Interview

GREE on learning from Machine Zone and skating to where the puck is going

GREE on learning from Machine Zone and skating to where the puck is going

Back in 2012, Japanese mobile game developer GREE acquired US outfit Funzio for $210 million in an all-cash deal.

This demonstrates the scale at which the firm operated at its peak - leading the way and growing fast.

But like with fellow Japanese firm DeNA, the rapid, international expansion had to stop somewhere.

Between 2013 and 2015, GREE closed offices in Beijing, Osaka and Vancouver, as well as cutting its San Francisco staff by 30%.

However, there have also been investments and acquisitions in that time, and two new offices in Berlin and Melbourne - the latter thanks to the acquisition of Twiitch.

“We have had moments where we have been at the top of the App Store - we had three midcore games in the top ten - and I think that was the peak for our Western business,” GREE's Senior Vice President, Business & Corporate Development Shanti Bergel tells PocketGamer.biz at Pocket Gamer Connects London 2017.

A major shift

The benefits of that period are still being strongly felt - particularly from Bergel's perspective from the San Francisco office - with Western-developed games such as Knights and Dragons still performing well four years on.

However, the mobile market has changed. “The benchmark has moved” with the likes of Pokemon GO and Mobile Strike, says Bergel, and GREE must move strategically to keep up.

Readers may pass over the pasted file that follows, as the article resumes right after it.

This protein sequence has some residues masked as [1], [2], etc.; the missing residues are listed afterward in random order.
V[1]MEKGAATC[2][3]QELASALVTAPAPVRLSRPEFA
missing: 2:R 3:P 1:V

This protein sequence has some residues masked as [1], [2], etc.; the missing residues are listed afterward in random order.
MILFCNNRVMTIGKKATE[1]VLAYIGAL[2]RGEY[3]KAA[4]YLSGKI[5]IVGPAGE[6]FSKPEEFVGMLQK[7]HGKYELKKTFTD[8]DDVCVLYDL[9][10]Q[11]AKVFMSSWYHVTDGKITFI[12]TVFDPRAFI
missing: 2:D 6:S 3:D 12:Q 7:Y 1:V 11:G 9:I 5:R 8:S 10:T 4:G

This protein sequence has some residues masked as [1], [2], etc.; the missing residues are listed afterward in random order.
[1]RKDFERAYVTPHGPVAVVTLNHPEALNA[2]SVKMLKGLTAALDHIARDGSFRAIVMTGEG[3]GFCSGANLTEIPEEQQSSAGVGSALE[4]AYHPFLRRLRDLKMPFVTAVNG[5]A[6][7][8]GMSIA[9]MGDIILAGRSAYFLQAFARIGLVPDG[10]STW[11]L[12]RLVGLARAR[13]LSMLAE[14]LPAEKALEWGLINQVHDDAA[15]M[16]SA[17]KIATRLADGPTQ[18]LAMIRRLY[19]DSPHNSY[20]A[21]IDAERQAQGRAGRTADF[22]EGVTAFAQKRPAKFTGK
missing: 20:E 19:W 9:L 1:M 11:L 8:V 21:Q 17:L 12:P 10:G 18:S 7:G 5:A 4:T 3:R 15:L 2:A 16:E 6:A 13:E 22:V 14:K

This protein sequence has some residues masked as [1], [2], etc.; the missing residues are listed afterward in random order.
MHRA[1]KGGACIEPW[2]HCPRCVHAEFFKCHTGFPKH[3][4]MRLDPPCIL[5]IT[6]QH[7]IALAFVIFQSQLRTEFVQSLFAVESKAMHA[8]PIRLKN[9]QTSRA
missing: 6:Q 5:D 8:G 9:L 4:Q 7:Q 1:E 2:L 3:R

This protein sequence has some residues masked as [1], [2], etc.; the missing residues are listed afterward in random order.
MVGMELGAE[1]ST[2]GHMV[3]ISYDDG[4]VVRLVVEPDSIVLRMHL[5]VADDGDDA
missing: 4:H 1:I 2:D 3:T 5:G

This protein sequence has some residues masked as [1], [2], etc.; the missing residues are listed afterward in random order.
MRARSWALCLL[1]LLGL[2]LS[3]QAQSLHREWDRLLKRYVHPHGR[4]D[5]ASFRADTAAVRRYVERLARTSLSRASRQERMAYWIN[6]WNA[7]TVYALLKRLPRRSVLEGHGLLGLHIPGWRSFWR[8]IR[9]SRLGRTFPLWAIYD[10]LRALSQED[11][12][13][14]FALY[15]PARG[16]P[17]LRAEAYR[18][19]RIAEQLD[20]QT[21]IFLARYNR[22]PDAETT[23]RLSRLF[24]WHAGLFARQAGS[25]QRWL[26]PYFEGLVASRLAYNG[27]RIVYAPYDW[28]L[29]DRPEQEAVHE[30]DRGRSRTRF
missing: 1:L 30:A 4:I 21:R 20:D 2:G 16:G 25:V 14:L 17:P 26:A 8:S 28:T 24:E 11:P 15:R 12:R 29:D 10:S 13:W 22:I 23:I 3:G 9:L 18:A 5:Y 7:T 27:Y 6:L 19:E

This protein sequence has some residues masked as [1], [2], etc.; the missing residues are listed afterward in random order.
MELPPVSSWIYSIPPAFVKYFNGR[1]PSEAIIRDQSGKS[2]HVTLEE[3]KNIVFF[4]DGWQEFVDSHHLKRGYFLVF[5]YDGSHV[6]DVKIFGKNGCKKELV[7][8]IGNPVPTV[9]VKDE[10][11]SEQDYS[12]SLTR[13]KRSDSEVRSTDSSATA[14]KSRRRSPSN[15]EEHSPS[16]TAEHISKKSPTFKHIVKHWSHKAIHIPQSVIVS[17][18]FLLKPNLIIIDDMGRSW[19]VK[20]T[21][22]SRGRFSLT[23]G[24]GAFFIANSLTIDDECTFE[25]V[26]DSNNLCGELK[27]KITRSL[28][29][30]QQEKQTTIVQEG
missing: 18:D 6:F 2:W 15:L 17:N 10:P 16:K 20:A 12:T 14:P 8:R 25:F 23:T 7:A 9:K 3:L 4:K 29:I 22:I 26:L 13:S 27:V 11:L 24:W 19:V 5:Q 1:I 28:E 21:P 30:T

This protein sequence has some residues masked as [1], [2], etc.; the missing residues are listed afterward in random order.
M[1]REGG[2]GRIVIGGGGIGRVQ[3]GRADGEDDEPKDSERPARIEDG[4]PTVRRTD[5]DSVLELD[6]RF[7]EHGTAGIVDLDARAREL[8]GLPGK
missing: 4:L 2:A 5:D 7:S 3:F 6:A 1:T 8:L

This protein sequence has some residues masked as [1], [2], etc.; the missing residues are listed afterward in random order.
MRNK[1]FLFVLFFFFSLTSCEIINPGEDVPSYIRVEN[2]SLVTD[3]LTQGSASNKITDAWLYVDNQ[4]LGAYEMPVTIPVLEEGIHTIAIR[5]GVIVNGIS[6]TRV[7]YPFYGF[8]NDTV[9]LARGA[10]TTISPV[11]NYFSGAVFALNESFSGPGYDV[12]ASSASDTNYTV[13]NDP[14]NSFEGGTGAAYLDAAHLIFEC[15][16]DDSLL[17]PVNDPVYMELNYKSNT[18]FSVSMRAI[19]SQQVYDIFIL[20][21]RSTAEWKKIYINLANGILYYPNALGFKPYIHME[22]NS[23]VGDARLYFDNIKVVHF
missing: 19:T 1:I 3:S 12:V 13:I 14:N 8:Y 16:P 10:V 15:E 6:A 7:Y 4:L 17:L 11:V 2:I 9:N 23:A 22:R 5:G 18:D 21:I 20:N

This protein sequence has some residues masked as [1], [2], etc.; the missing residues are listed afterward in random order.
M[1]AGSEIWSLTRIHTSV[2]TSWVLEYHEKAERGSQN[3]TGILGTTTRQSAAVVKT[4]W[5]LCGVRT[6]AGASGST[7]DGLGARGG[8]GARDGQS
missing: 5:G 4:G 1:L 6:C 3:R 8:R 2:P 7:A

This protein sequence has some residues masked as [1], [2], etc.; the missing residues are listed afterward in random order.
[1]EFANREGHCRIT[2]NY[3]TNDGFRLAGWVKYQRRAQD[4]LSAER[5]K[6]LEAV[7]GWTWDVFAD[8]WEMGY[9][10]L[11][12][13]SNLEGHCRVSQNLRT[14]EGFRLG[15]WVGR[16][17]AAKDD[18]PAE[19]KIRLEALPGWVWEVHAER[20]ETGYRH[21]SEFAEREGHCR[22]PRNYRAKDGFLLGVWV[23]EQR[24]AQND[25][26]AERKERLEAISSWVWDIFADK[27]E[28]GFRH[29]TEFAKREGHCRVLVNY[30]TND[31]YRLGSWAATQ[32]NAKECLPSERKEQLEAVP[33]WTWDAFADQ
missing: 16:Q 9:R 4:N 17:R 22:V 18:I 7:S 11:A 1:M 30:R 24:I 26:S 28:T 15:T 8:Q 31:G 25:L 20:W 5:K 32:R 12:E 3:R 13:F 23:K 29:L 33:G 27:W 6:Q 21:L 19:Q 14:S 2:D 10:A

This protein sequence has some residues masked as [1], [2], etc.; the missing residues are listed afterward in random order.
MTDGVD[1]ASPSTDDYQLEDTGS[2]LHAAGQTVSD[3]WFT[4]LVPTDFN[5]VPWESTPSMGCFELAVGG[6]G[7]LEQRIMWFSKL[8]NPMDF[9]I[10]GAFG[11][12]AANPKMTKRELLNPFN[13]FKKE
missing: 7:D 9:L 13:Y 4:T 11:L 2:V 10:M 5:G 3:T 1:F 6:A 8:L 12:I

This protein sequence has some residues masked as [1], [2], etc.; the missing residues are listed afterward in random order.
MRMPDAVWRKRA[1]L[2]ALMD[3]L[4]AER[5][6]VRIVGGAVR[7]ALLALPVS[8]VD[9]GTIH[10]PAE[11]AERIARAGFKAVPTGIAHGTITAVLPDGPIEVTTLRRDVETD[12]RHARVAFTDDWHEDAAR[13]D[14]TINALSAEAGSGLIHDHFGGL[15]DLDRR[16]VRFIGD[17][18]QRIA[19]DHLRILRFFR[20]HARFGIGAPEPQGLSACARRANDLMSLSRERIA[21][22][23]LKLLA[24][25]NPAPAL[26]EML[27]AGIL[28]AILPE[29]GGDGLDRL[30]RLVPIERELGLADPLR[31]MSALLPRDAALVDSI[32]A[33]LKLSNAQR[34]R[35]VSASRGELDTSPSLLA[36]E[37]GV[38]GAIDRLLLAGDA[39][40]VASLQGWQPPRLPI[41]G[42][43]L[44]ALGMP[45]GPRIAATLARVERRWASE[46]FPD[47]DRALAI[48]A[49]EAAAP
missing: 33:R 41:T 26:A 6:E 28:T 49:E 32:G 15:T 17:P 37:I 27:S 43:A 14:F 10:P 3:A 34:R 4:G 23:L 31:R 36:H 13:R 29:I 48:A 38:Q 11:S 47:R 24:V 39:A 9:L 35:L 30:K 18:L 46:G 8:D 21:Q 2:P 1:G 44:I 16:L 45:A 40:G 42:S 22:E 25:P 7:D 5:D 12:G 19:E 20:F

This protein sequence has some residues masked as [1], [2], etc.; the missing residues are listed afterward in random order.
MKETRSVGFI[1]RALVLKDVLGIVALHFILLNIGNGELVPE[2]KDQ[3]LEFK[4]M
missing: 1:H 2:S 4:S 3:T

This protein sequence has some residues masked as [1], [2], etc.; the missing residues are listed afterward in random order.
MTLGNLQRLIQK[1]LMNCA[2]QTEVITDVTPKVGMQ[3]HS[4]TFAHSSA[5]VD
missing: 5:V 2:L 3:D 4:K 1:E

“Aspirationally, we're more Mobile Strike than Pokemon,” he adds. “That's what we intend to do.”

Aspirationally, we're more Mobile Strike than Pokemon. That's what we intend to do.
Shanti Bergel

He quotes ice hockey legend and retrospective business guru Wayne Gretzky: “Skate to where the puck is going to be.”

It's a good idea in principle, the only issue being that most of us have no idea where the puck is going. However, Bergel and GREE have clearly studied its trajectory.

“For us, it involves building a game design and service delivery that is more complex than previous mobile games have seen,” he explains.

“Similar to when Game of War launched, when people were a little unsure exactly why decisions were made in that game the way they were, but if you were a student of Chinese MMOs - as the CEO of that company is - you saw the fingerprints all over it.”

Bundle of joy

The next release from GREE will be coming from the Melbourne studio - formerly known as Twiitch, acquired in July 2015 - and Bergel has high hopes for what the team is creating.

At the time of the acquisition, the Australian outfit was little-known and only about 20 people strong.

GREE's faith in the team is evident, however, as Bergel describes their upcoming title as “one of the more ambitious projects in the entire company”.

“It's ambitious in terms of scope, and in terms of our hopes for business outcome,” he adds.

He also explains that GREE is interested in the idea of bundling and unbundling - the business concept of taking existing products/ideas apart to make new ones, and packing them together in new ways - in a gaming context.

Clash of Clans - an example of bundling and unbundling genres